This is my small homage to a long-out-of-print, largely forgotten coal-country novel, Those Black Diamond Men by William Futhey Gibbons.

     While researching The Breaker Boys, I learned about – and acquired – Gibbons’ 1902 book through my scientific method, the eBay search. It’s an exacting, rigorous system: Type in a key phrase – “Pennsylvania coal,” say, or “Missouri guerrillas” – and click “search.” I’ve found some of my best resources this way.

     When I’m doing the research for my historical novels, I try to avoid most modern writings. Current authors tend to put an unsettling contemporary spin on events, losing sight of the fact that society and attitudes were very different in 1897 or 1777 or 1863 than they are today. For me, it’s essential to present people in the context of their own era. So for research, I lean toward primary sources and books written at or near the time of my story.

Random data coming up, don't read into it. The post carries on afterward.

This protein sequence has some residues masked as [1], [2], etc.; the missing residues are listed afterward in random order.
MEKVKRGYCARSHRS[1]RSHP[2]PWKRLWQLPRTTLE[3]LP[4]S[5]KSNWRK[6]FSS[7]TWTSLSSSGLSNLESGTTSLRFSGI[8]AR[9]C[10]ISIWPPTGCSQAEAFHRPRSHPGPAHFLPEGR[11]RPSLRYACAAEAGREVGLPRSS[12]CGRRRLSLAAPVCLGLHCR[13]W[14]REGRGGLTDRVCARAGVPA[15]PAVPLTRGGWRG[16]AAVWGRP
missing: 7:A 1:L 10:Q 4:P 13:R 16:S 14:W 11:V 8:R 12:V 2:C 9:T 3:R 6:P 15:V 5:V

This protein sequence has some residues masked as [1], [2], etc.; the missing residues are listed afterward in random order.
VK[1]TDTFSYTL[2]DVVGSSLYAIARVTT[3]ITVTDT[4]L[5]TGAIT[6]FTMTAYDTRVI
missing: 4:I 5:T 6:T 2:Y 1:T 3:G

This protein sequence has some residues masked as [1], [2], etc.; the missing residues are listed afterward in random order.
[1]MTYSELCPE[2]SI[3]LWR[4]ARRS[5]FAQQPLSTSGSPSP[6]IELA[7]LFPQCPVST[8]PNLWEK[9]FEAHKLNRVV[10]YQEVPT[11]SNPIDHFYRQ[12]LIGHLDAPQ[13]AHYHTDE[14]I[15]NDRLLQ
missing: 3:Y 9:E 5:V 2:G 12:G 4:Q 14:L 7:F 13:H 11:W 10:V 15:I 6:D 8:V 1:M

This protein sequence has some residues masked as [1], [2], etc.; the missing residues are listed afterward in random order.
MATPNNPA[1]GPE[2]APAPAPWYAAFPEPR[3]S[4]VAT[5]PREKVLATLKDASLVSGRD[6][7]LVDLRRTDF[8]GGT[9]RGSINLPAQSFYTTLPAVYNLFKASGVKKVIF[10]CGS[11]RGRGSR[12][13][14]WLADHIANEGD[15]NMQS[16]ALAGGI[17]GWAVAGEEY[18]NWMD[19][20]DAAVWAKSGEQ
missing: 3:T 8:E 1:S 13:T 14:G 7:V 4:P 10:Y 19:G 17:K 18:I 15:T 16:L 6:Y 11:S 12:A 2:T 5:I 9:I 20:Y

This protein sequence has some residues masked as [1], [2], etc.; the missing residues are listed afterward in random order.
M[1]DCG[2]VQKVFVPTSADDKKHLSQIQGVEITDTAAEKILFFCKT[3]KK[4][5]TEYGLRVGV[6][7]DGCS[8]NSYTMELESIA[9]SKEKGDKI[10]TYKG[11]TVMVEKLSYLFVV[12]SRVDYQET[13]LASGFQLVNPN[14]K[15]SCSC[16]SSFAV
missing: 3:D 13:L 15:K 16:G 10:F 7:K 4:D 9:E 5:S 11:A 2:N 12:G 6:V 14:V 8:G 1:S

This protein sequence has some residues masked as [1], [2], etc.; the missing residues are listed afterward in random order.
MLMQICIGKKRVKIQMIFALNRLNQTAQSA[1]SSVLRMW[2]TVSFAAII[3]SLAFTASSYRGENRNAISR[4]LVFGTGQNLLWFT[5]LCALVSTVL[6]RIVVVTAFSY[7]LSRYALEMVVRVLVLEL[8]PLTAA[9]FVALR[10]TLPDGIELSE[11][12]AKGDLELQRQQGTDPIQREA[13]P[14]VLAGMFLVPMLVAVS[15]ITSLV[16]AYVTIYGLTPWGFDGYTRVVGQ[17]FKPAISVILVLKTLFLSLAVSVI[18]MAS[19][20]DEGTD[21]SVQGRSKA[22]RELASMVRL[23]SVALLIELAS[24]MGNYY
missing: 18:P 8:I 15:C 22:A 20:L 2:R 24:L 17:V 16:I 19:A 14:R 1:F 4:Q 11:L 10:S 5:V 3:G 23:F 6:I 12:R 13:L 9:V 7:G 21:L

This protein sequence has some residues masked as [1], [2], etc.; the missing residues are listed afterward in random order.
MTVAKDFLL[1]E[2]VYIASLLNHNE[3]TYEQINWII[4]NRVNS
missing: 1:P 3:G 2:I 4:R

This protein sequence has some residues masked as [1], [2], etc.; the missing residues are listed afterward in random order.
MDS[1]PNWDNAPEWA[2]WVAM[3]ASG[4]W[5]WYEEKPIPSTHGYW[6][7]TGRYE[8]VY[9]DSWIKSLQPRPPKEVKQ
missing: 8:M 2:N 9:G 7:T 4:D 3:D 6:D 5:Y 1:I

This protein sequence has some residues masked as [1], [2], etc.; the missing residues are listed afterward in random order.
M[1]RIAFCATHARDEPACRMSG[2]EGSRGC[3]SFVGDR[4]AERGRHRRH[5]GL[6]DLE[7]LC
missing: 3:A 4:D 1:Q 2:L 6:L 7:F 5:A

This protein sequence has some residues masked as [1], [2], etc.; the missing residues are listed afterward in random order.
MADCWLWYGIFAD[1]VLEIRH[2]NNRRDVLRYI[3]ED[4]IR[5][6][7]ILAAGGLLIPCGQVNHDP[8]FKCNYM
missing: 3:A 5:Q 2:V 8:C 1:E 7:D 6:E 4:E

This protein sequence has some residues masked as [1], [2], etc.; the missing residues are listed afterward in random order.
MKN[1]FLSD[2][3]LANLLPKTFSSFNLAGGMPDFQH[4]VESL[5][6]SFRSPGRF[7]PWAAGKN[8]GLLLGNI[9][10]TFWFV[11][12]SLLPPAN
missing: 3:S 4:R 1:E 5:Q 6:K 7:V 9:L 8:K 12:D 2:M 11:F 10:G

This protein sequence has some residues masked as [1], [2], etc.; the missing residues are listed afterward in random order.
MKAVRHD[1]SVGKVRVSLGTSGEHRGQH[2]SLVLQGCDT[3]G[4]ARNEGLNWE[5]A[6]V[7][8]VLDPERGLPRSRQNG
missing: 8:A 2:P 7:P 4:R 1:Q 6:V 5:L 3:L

I was delighted to find that Mr. Gibbons, who clearly knew his subject intimately, did not sketch cardboard cutouts of either the immigrant workers or the coal operators. Instead, he painted complex individuals who had both shortcomings and strengths – in other words, human beings.

     One of my favorite lines in the book is when one character says, “I wish when people were bad they would just be bad clear through, without having any noble streaks in them.”

     Real life, Mr. Gibbons knew, doesn’t work that way.               


Those Black Diamond Men:

A Tribute